Muslim roots in AfroAmerican music?
Sylviane Diouf

By Sylviane Diouf
Published on 02/14/2009
"Levee Camp Holler" is no ordinary song. It's the product of ex-slaves who worked moving earth all day in post-Civil War America. It has lyrics that, like the call to prayer, speak about a glorious God. But it's the song's melody and note changes that closely resemble one of Islam's best-known refrains. Like the call to prayer, "Levee Camp Holler" emphasizes words that seem to quiver and shake in the reciter's vocal chords. Dramatic changes in musical scales punctuate both "Levee Camp Holler" and the adhan. A nasal intonation is evident in both. Upward of 30 percent of the African slaves in the United States were Muslim, and an untold number of them spoke and wrote Arabic, historians say now. Coincidence or not, this traditional AfroAmerican folk music possesses features that are found in Islamic African music and hardly at all in other styles. Grehart Kubik, a musicologist who specializes in African rain-forest music, concludes: "Many traits that have been considered unusual, strange and difficult to interpret by earlier blues researchers can now be better understood as a thoroughly processed and transformed Arabic-Islamic stylistic component. What makes the blues different from African American music in the Caribbean and in South America is, after all, its Arabic-Islamic stylistic ingredients."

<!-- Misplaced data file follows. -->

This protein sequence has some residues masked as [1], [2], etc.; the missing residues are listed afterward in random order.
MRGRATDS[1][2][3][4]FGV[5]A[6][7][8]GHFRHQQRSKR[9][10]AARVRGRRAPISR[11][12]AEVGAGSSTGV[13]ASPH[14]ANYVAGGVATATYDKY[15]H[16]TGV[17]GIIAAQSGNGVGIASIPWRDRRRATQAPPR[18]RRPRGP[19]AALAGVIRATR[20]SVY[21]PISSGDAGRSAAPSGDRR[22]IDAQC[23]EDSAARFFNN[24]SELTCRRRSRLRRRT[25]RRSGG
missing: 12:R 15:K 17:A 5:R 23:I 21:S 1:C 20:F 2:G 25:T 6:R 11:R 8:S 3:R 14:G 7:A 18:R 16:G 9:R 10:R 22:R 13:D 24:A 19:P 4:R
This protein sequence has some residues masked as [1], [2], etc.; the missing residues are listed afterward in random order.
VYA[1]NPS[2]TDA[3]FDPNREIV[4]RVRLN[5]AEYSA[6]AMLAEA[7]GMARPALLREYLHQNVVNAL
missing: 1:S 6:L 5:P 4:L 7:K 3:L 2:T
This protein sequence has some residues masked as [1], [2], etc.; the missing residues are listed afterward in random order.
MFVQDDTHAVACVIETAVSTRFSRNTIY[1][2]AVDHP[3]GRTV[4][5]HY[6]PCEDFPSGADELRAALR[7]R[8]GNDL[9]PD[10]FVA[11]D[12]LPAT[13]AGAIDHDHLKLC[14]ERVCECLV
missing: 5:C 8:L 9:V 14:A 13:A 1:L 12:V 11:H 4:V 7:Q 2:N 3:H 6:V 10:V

Muslim roots in AfroCaribbean music?